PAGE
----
Apparently the eagle has landed at Southern Miss.
In news most Oklahoma State fans should have been bracing themselves to receive for the last day or two now, Cowboy offensive coordinator Larry Fedora is leaving Stillwater for Hattiesburg, Miss., to replace former Golden Eagle head coach Jeff Bower, who was also once the Cowboys' offensive coordinator. USM has called a 1 p.m. press conference to announce the hire.
The news is one of a bittersweet nature for the Cowboy program. Many reading this might be asking right now, "Hey Justin, how can any of this 'Fedora is leaving' news be sweet for OSU?' " To answer that, I have but one sentence for you
No more bubble screen passes!
Kidding. (Well, maybe not?)
The real answer is this: Losing coordinators to head-coaching jobs at other programs is a sign that your program is heading in the right direction. Forget about a second-straight 6-6 season and a defense so bad that old socks were in better shape. The simple fact is that, as time went on, Fedora's offense at OSU only got better, more potent and more explosive. His success, and the outstanding seasons by players such as Zac Robinson, Dantrell Savage and Adarius Bowman are why the 45-year-old career assistant is finally getting his chance to run a college football program.
And really, can you fault the guy for wanting that shot? Sure, he could have stayed another two years in Orange Country, seen just how far he could have taken Robinson (and vice-versa) and hope and pray that the defense would improve so OSU could seriously challenge for the Big 12 title and BCS bid. But on the flipside, when a mid-major program with a decent track record comes calling, it's tough to not want to get things going? After all, there's no guarantee that Fedora's stock is any higher in a couple more years than it is in Dec. 2007.
No doubt, losing Fedora will be a major hit for the OSU football program to take. He came in with a solid resume and the reputation of improving offenses as time went on. And after three seasons, his reputation is stronger than ever. Check out the offensive numbers from year one to year three in his system:
2005: 3,573 yards; 1,880 passing (170.9 yards per game), 1,693 rushing (153.9 ypg)
2006: 5,327 yards; 2,623 passing (201.8 ypg), 2,704 rushing (208 ypg)
2007: 5,809 yards; 2,859 passing (238.2 ypg), 2,950 (245.8 ypg)
Aside from the fact that the numbers in passing, rushing and overall total yardage went up every season, the thing that stands out the most are the averages. While year one wasn't as balanced as in 2006 and 2007, all three years were pretty symmetrical and, before Bedlam this year, the offense was averaging exactly 250 yards a game on the ground AND in the air as well. That just seems so staggering to me. (After all, I have a hell of a time doing that on the Xbox.)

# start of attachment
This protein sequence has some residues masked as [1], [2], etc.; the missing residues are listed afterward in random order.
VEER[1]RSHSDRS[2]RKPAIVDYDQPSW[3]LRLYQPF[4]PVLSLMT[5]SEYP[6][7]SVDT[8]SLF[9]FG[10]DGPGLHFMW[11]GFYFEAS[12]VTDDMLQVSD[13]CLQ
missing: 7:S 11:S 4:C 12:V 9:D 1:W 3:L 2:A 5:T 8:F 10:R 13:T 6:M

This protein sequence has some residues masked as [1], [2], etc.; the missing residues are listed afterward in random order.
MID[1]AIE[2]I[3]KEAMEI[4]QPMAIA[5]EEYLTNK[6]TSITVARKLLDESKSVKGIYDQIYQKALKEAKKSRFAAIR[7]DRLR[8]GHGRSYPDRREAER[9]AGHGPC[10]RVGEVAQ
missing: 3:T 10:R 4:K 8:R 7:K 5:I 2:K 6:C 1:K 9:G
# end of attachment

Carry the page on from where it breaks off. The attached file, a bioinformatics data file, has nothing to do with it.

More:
So the question, after taking in all that information, is: What more could Fedora do at OSU? Honestly, not a whole lot. His offense finished ninth nationally (484 ypg) and averaged 33.4 points a contest this past season. While his system became one of a championship level during his time at OSU, even he's smart enough to realize that you can't sniff a championship without a defense. If that wasn't the cold, stark discovery made this season, I don't know what was. So, figuring that in, the ceiling at OSU is probably not moving much higher until the defense catches up.
So it just became a matter of it being the right place and right time for Fedora. And since it sounds like his requests to increase the budgets for assistants and recruiting has been taken care of, it was just his time. When you think about it, it's not often that an assistant has a chance to become a head coach. Some go entire careers without ever getting the opportunity. Is it really that smart to turn down a chance to take that next step, especially when that next step is to a respected, mid-major program?
Of course not. For Fedora, his mission with the Cowboys was accomplished. He built a dynamic and high-octane offense in Stillwater and the pieces are there for continued success for another offensive assistant to take over and keep the momentum going. This won't be the end of the world for OSU. This will be a sign for young and dynamic offensive minds that OSU is a place where you can come, advance and eventually get a crack at your own job one day. That's a sure-fire sign of success. Coaches always come and go in the game of college football, but having a successful coach leave willingly for a better opportunity is a lot better than the alternative, which is seeing a coach get fired for not working out. And fans in orange are all too familiar with the latter when it comes to OSU football.
So, all an OSU fan can do now is wish Fedora the best and hope for him to have success in Hattiesburg. He deserves nothing but praise and thanks for the job he did in Orange Country.
And send him some money for yellow-tinted sunglasses. Don't know if his current frames will fly with gold and black.
Justin Wilmeth is the editor of OStateIllustrated.com. He can be reached via e-mail at firstname.lastname@example.org.
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